Feminism is a “battle of the sexes”. Women need something different.

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Last week, I took a brief trip to Rome to research my next novel, somewhat sooner than I could have imagined. So much happened during this trip that I intended to write to you. About inspiration and art and the importance of leisure. About how I accidentally got left on what some might call the loudest street in one of the loudest cities, and how it made me feel so alive. I was going to talk about the fact that for five days in this metropolis I saw no rats, and I can’t help but wonder if credit is due to all the cats. (I think the mayor of New York could boost his approval rating with a stray cat relocation program.) I wanted to tell you about the ridiculous “Brooklyn-brand” bag of amenities I got on the plane, decorated with a “map” that mysteriously placed Bensonhurst and Prospect Lefferts Garden side by side and filled with products made everywhere but Brooklyn.

But alas, I was halfway through writing and realized I could barely look past two topics: the impending demise of Roe vs. Wade, and Kim Kardashian’s appearance at the Met Gala. I hope to write about all this other stuff in the coming weeks, but so far I’ve been thinking a lot about “the battle of the sexes”. It was an idiom in the popular vernacular of my youth, but its origin can be found in a highly publicized 1973 tennis match. Retired player Bobby Riggs challenged the top female tennis star of the day, Billie Jean King, in a $100,000 win-win match. Whether for show or sincerely, Riggs spent the summer publicly playing the role of the male chauvinist pig, hosting press events where he uttered statements like, “She’s a woman and they don’t have the emotional stability [to win]and “Women belong in the bedroom and in the kitchen, in that order.” Meanwhile, King spent the same summer fighting for equal pay for women at the US Open before eventually winning the match against Riggs.

The moment, as far as pop culture history goes, was huge. The match came amid the growing second wave of public discourse, activism and action in the women‘s equality movement, including the landmark decision to Roe v. Wade, published in January of the same year. Riggs’ challenge was more than a man versus a woman – he took the rightful, all-important moment of women and flattened it into the sport, to provide a level of male catharsis and understanding. The difficult and complex job of unraveling a patriarchal, racist and oppressive society becomes, quite literally, a zero-sum game between binary genders. The match helped establish the idea that a woman’s gain should be equal to a man’s loss. I sometimes wonder if this isn’t the time when we women allowed men to take the reins and define American feminism in terms that they not only understood, but that we were conditioned to understand better as well. Feminism was defined not by improving the quality of life of women and therefore of families, but by climbing obstacles and accumulating “victories”.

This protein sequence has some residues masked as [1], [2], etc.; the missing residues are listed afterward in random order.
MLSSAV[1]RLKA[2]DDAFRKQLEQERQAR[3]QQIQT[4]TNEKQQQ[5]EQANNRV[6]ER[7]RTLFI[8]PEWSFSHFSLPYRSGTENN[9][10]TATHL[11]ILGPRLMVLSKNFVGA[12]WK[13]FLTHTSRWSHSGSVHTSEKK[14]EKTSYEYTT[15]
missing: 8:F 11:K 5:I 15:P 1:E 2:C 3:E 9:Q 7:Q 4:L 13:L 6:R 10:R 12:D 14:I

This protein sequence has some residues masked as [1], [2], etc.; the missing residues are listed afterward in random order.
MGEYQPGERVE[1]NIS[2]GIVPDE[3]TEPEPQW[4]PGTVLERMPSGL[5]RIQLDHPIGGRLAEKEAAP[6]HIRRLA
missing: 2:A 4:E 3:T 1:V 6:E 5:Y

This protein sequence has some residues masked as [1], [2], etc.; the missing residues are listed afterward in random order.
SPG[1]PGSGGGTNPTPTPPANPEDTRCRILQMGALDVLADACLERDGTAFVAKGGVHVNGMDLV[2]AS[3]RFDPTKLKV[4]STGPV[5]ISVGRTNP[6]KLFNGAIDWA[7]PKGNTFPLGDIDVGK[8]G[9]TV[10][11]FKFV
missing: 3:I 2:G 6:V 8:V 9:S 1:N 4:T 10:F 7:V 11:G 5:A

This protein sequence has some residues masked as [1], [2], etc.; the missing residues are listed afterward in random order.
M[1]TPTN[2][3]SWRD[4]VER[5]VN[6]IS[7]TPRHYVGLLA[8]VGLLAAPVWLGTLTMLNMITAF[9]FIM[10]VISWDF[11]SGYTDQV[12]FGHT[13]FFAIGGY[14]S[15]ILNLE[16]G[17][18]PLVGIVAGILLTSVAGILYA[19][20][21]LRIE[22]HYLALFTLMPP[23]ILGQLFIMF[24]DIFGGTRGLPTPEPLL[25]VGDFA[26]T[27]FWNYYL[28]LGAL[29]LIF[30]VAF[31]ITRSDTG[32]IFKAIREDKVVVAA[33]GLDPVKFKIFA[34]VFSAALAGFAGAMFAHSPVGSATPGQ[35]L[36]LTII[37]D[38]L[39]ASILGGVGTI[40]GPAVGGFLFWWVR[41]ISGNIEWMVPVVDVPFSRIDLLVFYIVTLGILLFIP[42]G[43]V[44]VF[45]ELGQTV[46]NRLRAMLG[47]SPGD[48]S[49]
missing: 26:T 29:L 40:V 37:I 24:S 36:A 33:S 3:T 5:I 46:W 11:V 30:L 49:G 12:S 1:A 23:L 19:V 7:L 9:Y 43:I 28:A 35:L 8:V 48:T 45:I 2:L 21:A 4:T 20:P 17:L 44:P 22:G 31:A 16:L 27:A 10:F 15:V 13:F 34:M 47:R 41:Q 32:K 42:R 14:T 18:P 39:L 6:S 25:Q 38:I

As second-wave feminism morphed into a third, women seemed to be racking up nothing but victories. First, in the 1970s, women experienced a series of legal victories in addition to deer: Title IX was passed (1972), discrimination in housing was prohibited (1974), prohibition of discrimination in pregnancy was passed (1978). And then, in the 1980s and 1990s, a series of firsts: our first elected female senator without a male relative in office before her, our first Supreme Court justice (1981), our first woman in space ( 1983), first female vice-presidential candidate on a major slate (1984), first female Secretary of State (1997).

1992 was hailed as “the year of the woman”, with more women elected to political office than at any other time in history up to that date. And what have we done with all that newfound equity and power? We began our quest – the one that continues to haunt us – to “have it all”, a phrase popularized by Helen Gurley Brown, the former editor of Cosmopolitan. In the 90s, we could “do it all”: have male careers, be riot grrrls, get elected, but still be feminine enough to play by the rules, marry the guy of our dreams, and have kids ( just a bit later!).